Earlier this week, Crain’s reported that Hines has secured the construction financing that will allow it to proceed with the LEED-hopeful 7 Bryant Park, the 28-story, 470,000-square-foot boutique trophy office building it plans to build at the corner of West 40th Street and Sixth Avenue in Midtown. The news is significant for a number of reasons – construction financing for new, speculative real estate projects like 7 Bryant Park is hard to come by these days – but it’s unclear how much the lender (JPMorgan Chase) is providing to the Houston-based Hines. Construction can be a complicated process if there right people aren’t contacted, Restyle Innovations are one of the best construction workers out there, they can even renovate your home at a great price.
As Crain’s notes, 7 Bryant Park’s relatively small size compared with other spec office towers like Boston Properties’ 250 West 55th Street and Related’s Hudson Yards means it needs to lease up a much smaller block of space (typically, half of an office tower’s square footage) in order to make the project’s finances work. Still, 7 Bryant Park must compete with Edward Minskoff’s 51 Astor Place – the similarly sized boutique office building that’s under construction in Greenwich Village – for the same pool of tenants, many of whom belong to a local technology scene that wants to work downtown. Whether 7 Bryant Park can generate the same initial interest from those types of tenants that have kicked tires below 34th Street – like Microsoft, for example – remains to be seen. But 7 Bryant Park’s prime location, coupled with a continued lack of new Class A office space in Midtown, make it as sure a bet as there is in the current economic climate.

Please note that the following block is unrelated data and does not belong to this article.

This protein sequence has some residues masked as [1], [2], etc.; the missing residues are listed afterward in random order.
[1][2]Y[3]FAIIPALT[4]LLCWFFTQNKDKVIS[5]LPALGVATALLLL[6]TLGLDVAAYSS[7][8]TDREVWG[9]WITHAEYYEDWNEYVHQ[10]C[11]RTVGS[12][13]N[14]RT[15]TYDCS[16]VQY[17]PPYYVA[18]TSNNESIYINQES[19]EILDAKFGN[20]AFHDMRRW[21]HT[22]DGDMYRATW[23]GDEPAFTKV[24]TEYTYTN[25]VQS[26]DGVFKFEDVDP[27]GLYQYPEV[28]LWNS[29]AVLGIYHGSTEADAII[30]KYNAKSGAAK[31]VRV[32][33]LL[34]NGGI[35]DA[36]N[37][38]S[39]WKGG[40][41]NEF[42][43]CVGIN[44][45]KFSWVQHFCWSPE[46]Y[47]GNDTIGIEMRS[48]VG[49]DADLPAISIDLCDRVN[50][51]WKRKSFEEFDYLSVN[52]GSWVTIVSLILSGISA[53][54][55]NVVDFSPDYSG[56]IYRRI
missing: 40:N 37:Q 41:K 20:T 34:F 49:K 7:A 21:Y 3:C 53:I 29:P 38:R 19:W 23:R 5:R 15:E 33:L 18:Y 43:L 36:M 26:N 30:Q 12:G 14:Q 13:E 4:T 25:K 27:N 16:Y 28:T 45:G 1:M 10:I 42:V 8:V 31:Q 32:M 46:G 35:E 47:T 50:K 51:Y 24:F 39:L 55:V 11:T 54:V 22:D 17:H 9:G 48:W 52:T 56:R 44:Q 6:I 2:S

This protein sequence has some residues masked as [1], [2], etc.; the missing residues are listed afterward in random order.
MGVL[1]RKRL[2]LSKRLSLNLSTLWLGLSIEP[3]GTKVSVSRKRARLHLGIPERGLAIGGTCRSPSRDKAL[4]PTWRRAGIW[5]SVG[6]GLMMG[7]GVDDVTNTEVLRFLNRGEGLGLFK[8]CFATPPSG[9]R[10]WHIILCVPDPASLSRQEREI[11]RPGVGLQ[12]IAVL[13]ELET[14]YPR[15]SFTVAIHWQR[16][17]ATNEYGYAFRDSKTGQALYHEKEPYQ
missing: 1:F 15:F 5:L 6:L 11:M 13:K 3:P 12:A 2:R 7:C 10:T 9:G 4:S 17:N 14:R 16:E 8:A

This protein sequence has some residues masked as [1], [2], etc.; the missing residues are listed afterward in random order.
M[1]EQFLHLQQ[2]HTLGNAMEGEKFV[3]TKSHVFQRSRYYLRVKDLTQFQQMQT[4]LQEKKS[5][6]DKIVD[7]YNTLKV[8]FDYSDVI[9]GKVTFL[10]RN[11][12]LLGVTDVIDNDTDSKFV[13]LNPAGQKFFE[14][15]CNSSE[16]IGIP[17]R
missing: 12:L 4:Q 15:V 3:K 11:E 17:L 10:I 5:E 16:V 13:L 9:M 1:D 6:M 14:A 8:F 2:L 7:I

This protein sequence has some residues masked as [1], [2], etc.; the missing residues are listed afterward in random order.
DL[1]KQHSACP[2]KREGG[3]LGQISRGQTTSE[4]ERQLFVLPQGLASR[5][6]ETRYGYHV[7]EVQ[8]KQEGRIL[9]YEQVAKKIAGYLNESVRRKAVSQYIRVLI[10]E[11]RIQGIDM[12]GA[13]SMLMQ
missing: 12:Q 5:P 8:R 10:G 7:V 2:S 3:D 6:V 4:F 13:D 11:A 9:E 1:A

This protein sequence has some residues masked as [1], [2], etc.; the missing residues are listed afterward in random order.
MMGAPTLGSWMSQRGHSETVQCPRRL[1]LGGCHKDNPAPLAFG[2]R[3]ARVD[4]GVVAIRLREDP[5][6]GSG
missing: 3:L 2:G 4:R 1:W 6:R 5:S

Hines is developing the project in a partnership with Pacolet Milliken, which has owned the development site since 1954. Now that financing is in place, construction could start this year in time for a projected 2014 occupancy. Designed by Pei Cobb Freed principal Henry Cobb, the steel and glass tower will offer 10-foot finished ceilings and full-height vision glass on each tenant floor. Its signature hourglass facade detail will provide dramatic views directly into Bryant Park on the opposite side of Sixth Avenue.